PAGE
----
WASHINGTON, D.C. — With negotiations for the Trans-Pacific Partnership (TPP) slated to continue next week in California, U.S. Sen. Sherrod Brown (D-OH) today joined business and labor leaders to announce a new effort to prevent another NAFTA-style agreement from undermining Ohio manufacturing and automotive jobs. He was joined by James P. Hoffa, president of the International Brotherhood of Teamsters, along with Ford Vice President of International Government Affairs Stephen Biegun, to discuss the need to prioritize support for American manufacturing in the TPP. Brown announced a new bill, the 21st Century Trade Agreements and Market Access Act, which would restore Congressional oversight to trade negotiations and ensure that American trading partners play by the same rules as the U.S.

“It’s time for an honest assessment of what our trade agreements have yielded and recognize where changes are in order. After we’ve seen more than five million jobs lost to our ‘trading partners,’ in NAFTA, CAFTA, and China, and with new export opportunities not enough to offset our trade deficit, it’s time for a new direction in trade policy,” Brown said. “The TPP is an opportunity to learn from the past. And that means demanding that our trade partners uphold the same labor, environmental, and human rights standards that we do.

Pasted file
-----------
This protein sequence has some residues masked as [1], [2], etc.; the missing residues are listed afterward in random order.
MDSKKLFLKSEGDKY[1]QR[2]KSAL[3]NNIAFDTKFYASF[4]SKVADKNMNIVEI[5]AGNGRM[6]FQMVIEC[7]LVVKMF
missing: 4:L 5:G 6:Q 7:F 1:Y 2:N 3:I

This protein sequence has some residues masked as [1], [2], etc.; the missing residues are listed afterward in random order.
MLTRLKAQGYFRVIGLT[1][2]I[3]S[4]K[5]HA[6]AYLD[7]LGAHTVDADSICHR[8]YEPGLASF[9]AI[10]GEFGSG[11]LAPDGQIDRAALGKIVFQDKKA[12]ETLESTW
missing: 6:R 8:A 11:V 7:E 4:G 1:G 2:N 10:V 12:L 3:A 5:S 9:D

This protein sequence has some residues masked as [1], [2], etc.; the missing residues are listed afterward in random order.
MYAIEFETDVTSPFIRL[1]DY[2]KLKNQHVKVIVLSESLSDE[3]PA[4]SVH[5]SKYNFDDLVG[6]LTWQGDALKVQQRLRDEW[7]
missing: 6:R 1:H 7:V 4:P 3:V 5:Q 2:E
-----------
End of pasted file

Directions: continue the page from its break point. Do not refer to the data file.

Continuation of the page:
“At a time when too many Ohioans are still looking for work, we cannot sign a lopsided trade agreement that tips the balance against American automakers and workers. The rules of trade, and the processes for negotiating the rules matter,” Brown continued. “Congress has a role to play, especially when trade agreements increasingly get into policy areas beyond just tariffs—such as services, procurement, and the environment. The 21st Century Trade Agreements and Market Access Act would help ensure that we protect our own interests, gain real market access—especially for autos and manufactured goods— and get the rules right.

“Too often we hear, in the final days of pushing passage of a trade agreement, how important the agreement is to strategic foreign policy interests – and we don’t hear about jobs, the middle class, and our standard of living. We should export American products, not American jobs,” Brown concluded.

The TPP is a proposed trade agreement that would link several countries in North, Central, and South America with countries in the Asia-Pacific. In addition to the United States, the current TPP countries are Australia, Brunei Darussalam, Chile, Malaysia, New Zealand, Peru, Singapore, and Vietnam; Canada, Mexico, and Japan have also announced their intent to join the TPP. While Congress has the constitutional authority to regulate trade and commerce with foreign nations, for the past several decades, Congress has delegated to the executive branch the authority to select trading partners, negotiate, and sign new trade deals before it votes on the matter. The 21st Century Trade Agreements and Market Access Act would delegate new authority to the Administration to negotiate new trade deals while re-asserting the role of Congressional oversight into the substance of negotiations.